Colin Shawyer on Barn Owls in 2016

25 May 2016

Widely recognised for his work on the study and conservation of owls and raptors, professional ecologist Colin Shawyer has collaborated with the BTO on projects such as Project Barn Owl (1995-1997) and the Barn Owl Monitoring Programme (2000-2009). As founder and co-ordinator of the Barn Owl Conservation Network (BOCN), Colin is in regular contact with Barn Owl experts across the country and oversees the annual monitoring of over 3,000 Barn Owl nest sites.

Good vole numbers predicted for 2016

Barn Owl Conservation Network

On 13 April, my colleagues and I visited a sample of fifteen Barn Owl nest sites in the east of England. Pairs were present at most of them, the females weighed were all close to 400g—well above the typical 365g threshold for breeding—and all but one bird was developing a brood patch, suggesting that egg-laying would start in the next 15-20 days. Elsewhere in England there had already been reports of eggs in the first week of April, and indeed one of the females we encountered had such a well-developed brood patch that it could have started any day. Males were in good health too, weighing on average 350g.

This sample from one of our regular study sites suggests that Field Vole abundance, having gone through an expected trough in July and August 2015, has since increased enough to allow a good proportion of Barn Owls to get into breeding condition this year. In keeping with regular cycles, it’s likely that, in much of the UK, vole numbers will continue to increase throughout this year, leading to a peak in 2017.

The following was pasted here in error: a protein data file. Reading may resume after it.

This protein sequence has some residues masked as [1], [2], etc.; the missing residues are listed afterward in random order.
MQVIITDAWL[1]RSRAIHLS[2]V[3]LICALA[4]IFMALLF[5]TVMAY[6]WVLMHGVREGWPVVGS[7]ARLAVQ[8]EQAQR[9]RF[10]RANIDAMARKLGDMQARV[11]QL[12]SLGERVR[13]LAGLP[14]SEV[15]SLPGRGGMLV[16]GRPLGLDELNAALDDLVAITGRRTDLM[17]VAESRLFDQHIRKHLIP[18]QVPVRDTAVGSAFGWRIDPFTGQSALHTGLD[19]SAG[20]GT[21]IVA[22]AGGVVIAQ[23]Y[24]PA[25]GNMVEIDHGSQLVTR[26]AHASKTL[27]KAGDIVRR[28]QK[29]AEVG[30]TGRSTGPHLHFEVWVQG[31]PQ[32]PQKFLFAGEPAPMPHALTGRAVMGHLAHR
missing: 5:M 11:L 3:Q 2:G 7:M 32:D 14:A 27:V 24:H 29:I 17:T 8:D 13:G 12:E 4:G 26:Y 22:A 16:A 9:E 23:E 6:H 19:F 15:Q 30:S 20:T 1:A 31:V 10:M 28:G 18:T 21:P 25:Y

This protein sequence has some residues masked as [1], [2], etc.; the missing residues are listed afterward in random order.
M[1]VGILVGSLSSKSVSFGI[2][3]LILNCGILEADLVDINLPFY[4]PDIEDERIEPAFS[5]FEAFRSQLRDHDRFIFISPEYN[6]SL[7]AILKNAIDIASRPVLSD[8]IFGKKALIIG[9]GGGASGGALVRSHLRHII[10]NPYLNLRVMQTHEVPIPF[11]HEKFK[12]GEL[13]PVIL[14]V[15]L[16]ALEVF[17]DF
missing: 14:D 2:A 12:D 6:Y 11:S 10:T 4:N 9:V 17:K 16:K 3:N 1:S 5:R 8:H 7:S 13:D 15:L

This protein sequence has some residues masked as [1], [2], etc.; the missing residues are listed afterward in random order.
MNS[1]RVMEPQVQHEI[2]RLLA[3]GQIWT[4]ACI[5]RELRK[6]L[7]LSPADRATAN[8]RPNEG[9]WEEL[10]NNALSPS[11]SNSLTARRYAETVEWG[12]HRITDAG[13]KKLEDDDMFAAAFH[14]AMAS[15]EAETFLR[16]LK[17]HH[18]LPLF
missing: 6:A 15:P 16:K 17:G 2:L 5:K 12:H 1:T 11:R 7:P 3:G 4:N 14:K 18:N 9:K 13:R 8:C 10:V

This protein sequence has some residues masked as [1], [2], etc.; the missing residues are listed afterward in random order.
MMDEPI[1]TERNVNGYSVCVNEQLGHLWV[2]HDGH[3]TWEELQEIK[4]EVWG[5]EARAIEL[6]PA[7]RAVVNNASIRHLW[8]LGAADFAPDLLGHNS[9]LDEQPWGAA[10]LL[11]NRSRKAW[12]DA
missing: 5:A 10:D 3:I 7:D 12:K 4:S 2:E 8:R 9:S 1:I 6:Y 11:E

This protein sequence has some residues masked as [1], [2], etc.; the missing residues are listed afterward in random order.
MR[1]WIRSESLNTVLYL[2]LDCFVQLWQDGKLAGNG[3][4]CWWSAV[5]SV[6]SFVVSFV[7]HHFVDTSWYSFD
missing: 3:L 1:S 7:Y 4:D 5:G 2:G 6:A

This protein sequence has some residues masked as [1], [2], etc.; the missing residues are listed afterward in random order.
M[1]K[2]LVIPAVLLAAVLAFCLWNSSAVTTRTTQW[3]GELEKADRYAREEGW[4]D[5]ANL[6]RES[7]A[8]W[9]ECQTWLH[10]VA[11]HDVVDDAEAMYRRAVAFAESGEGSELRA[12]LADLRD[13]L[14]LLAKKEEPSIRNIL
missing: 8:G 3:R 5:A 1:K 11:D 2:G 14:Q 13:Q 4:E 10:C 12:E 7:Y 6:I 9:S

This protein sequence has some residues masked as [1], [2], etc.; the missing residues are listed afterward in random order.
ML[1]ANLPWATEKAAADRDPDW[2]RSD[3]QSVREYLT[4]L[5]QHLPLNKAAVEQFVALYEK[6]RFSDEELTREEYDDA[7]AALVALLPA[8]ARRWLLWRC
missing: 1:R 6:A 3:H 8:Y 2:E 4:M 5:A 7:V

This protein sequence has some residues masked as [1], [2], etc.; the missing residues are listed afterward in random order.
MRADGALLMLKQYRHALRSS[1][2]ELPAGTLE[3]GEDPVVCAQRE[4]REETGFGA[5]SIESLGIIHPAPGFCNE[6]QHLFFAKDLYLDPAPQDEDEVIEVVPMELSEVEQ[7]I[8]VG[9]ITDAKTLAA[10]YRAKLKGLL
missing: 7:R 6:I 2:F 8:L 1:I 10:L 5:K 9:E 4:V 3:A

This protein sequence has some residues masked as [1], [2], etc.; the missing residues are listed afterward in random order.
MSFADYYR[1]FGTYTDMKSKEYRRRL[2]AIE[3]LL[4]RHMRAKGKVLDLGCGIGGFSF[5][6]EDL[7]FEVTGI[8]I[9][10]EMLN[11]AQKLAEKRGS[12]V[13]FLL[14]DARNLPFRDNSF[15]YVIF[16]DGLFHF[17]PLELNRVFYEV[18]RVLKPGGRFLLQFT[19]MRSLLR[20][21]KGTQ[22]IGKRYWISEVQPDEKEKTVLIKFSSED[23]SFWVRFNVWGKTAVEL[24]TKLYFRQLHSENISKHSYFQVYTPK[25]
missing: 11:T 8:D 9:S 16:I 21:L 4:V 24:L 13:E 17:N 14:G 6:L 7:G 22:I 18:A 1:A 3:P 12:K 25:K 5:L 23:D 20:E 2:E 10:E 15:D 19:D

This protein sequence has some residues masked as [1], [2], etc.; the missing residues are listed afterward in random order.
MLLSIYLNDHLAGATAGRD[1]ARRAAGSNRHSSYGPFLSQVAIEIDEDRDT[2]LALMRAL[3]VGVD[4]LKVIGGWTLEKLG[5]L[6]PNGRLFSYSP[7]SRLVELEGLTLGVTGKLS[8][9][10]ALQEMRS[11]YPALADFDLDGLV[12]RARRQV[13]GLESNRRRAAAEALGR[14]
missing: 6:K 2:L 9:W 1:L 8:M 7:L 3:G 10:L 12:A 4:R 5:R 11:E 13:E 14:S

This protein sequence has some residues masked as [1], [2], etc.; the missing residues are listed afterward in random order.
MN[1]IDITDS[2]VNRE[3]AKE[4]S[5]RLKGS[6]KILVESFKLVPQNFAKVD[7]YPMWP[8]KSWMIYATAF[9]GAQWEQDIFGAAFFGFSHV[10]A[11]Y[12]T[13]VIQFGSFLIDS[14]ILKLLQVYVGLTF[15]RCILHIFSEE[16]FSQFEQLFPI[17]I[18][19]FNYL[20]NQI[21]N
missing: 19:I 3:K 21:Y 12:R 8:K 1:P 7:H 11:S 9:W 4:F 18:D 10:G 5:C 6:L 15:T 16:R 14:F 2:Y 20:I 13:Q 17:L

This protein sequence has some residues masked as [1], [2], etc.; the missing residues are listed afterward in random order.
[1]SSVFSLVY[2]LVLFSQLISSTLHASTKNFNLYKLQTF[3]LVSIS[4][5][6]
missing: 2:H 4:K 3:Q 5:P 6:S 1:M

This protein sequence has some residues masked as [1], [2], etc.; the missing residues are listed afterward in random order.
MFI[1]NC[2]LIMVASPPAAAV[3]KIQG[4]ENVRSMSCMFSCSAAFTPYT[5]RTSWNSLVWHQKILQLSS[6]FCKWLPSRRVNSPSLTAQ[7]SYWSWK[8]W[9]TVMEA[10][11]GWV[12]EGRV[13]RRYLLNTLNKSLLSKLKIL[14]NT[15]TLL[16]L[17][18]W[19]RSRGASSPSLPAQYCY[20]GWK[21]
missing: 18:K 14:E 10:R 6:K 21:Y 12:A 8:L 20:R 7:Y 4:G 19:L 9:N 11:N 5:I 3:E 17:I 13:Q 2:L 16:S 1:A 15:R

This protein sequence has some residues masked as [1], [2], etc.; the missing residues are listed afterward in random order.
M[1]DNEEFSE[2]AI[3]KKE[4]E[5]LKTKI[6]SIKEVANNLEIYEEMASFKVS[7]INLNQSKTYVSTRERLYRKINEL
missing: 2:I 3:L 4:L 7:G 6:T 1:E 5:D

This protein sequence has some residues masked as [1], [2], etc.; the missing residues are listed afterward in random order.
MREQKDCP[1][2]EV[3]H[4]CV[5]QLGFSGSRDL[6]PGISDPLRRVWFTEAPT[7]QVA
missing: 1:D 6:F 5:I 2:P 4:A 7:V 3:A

Timing of breeding

As most Barn Owl recorders will know, I have been undertaking these early-season sampling exercises annually since the 1990s in order to help others plan their visits to Barn Owl sites efficiently and avoid too many visits before egg-laying begins, which is when pairs are at their most sensitive to disturbance. This year, I expect most females will have begun to lay at the end of April and the beginning of May, meaning many will have had full clutches by the third week in May. The majority of our nest inspections in England to examine chicks will begin during the third or fourth week of June.

I hope that this information will be useful to my BOCN and BTO colleagues and I wish everyone well for what should be a reasonably good breeding season—certainly compared to last year.

Colin Shawyer

Barn Owl Conservation Network Co-ordinator – UK and Ireland